There are various suspension points which need to be lubricated every 1000 miles, including the bushes and swivels. Stiffness and creaking indicates wear in the lower balljoint swivels, possibly because of water ingress. It’s often possible to adjust the suspension to remove this play, but there are limits.
Judder when braking suggests worn suspension bushes or swivels. Silentbloc pins are a common fitment in place of the originally specified top wishbone pins. This eliminates a pair of grease points. Inner wishbone bushes on four-cylinder cars have to be greased regularly or there will be rapid wear, resulting in judder under braking and clattery suspension over bumps.
Brake drums can lose their shape and replacements aren’t easy to find, but skimming them back to circular is sometimes possible.
The Traction’s structure is durable, but door bottoms and lower panels need scrutiny, so analyse the footwells, floorpans and check the door fit; if it’s way out, the the monocoque is probably rotten. Also check the three-piece sills, which are crucial to the car’s structural integrity.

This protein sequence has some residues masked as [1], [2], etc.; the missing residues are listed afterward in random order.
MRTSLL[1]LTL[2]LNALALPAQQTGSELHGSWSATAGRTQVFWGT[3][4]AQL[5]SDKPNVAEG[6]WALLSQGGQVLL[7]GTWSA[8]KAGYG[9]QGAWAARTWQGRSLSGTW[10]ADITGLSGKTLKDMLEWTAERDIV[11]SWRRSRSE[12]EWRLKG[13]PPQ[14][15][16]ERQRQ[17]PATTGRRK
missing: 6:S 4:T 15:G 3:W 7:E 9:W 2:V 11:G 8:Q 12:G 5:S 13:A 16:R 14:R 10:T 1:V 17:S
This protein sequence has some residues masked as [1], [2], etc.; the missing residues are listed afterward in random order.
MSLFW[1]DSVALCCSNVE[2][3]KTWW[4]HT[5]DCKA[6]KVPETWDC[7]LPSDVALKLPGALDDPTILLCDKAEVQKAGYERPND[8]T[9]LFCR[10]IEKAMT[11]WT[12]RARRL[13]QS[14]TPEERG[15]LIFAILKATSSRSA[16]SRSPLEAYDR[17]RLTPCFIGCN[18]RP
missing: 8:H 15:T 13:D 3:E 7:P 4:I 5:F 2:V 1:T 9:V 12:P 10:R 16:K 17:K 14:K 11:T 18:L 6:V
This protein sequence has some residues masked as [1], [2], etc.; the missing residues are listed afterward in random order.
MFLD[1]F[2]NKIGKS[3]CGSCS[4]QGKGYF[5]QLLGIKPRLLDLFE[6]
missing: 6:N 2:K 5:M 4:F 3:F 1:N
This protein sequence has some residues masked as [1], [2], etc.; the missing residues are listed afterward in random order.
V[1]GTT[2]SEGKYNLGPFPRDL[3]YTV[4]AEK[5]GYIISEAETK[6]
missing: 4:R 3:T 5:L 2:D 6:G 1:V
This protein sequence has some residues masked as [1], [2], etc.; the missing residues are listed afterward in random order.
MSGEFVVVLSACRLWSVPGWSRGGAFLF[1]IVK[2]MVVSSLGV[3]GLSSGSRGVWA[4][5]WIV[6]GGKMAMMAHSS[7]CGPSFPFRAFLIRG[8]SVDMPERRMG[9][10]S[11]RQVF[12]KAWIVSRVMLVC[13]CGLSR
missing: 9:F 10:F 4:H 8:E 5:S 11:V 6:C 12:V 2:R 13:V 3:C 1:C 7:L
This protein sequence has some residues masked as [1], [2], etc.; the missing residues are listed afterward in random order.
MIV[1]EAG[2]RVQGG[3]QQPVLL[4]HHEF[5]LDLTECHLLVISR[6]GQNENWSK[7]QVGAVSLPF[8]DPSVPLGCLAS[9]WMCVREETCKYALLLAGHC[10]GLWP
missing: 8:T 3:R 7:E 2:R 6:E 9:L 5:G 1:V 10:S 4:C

The extensions protruding either side of the engine from the front bulkhead are called the jambonneaux; they’re tough but can rust, although repairs aren’t difficult once the front of the car has been stripped down. Also inspect the front suspension mounts, as repairing them can be awkward.
If some of the panels don't line up too well the car has probably been poorly restored; there’s plenty of adjustment in the panel fit. If the car has been crashed however, the jambonneaux will be rippled, as will the bulkhead.
Most Slough-built Tractions have a sliding steel sunroof, which leaks when the drain holes block up. Check the floorpans carefully if the roof has leaked, and also inspect the windscreen pillars for water channelled through perished drain tubes. All cars are fitted with an air vent just ahead of the windscreen; when this leaks the footwells fill up with water, so check the area carefully.